Perception and the Pentagon (Monday, Day 05)

The group was excited to begin our week of site visits this afternoon. Today we had the Pentagon, tomorrow the Eisenhower Executive Office Building/Capital Hill, and Wednesday the World Bank. Thursday we will be in-house for our final day, but we are all excited to hear from former FBI Director James Comey on “Principles v. Principals” to wrap up our time here in Washington. 

aerial view of the Pentagon building in Washington DC

People took their off day, yesterday, differently. A few got up early to see family, Professor Tierney caught a play at the Kennedy Center, I went on a long run around the monuments, and some of our over-21-year-olds discovered an enticing bottomless mimosa brunch. Finally, Comet Ping Pong, the infamous pizza parlor where a misguided man believed Hillary Clinton was headquartering a child sex ring, held a stand-up comedy show many students attended. 

This morning, we heard from Wade Warren, the former acting Director of USAID. He is now in the private sector with Deloitte as their Chief Strategy Officer for International Development. From this, we talked about the biggest issues facing international development and the American approach to aid. 

Interestingly, for the fourth time this week we’ve heard the U.S. public believes foreign assistance is some 10/20/50% of our GDP, when it is, in reality, below 1%. Responding to this, I asked if there were education campaigns ongoing to teach, one, that our aid assistance is minuscule and, two, that in comparison to other developed nations, the United States actually ranks relatively low by percentage of GDP for development. Unfortunately, it will take time for this issue to be correctly understood as it is so easy to politicize.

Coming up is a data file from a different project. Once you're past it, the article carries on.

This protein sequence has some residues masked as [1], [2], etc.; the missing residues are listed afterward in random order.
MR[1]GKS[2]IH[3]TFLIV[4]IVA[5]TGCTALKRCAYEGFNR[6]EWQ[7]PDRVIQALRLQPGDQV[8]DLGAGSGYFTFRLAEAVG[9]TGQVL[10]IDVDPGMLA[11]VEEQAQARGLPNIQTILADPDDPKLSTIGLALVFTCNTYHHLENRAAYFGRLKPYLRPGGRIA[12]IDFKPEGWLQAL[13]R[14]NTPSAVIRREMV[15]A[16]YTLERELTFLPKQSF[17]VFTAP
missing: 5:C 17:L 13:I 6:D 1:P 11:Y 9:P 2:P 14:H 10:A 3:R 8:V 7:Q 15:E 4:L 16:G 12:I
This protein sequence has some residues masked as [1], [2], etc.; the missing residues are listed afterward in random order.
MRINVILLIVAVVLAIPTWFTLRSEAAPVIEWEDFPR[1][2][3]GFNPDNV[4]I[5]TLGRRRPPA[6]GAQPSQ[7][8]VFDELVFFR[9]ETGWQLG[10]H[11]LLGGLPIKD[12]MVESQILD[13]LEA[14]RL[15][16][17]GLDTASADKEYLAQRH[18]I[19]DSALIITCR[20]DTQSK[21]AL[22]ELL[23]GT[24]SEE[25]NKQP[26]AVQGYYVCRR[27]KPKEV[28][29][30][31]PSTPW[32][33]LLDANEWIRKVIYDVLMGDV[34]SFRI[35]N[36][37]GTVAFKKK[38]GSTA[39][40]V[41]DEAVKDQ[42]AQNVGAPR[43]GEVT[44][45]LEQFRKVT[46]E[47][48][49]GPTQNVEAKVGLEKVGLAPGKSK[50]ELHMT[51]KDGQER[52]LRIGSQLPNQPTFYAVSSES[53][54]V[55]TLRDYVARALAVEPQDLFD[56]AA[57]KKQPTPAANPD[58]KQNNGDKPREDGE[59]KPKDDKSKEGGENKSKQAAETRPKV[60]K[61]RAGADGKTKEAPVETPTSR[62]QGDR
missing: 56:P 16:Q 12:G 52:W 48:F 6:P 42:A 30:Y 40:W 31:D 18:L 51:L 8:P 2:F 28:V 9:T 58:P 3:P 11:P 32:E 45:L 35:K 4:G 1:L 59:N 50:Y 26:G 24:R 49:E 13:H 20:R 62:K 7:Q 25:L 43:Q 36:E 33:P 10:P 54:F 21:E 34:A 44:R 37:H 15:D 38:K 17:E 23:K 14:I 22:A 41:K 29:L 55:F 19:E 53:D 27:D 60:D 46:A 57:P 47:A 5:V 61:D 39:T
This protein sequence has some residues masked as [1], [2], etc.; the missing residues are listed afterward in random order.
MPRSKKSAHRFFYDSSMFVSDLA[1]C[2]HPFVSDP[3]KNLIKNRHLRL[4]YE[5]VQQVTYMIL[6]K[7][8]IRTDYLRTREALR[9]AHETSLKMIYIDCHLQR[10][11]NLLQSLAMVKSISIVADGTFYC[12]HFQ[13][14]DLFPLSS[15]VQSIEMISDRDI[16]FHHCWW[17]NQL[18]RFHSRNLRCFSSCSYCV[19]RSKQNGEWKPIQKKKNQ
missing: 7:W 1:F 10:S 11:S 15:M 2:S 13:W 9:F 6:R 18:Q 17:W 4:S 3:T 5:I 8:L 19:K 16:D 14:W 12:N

William & Mary winter seminar students in the Washington Center

We spent our entire afternoon in the Pentagon, hearing from Tribe alumna Theresa Whelan (Principal Deputy Assistant Secretary of Defense for Homeland Defense and Global Security) on security-focus Policy making, before asking questions to a panel of LTC Greg Tomlin, Col Chip Daniels, and Col Teri Noffsinger (all serving on the Joint Staff) about Civil-Military Relations. Afterwards, we got a tour of the Pentagon and its many corridors.

To end the day, all of William & Mary’s Winter Seminar classes came together for a speed networking dinner. It’s been fascinating to hear about the careers of so many successful Washington-insiders over the past week. The university seems to have a stronghold on D.C., which is incredibly encouraging for us younger members of the Tribe looking to get in on the action soon.

Go Tribe, 

Caleb T. Rogers ‘20

Categories: Academics, Student Blogs, Study Away, W&M in Washington
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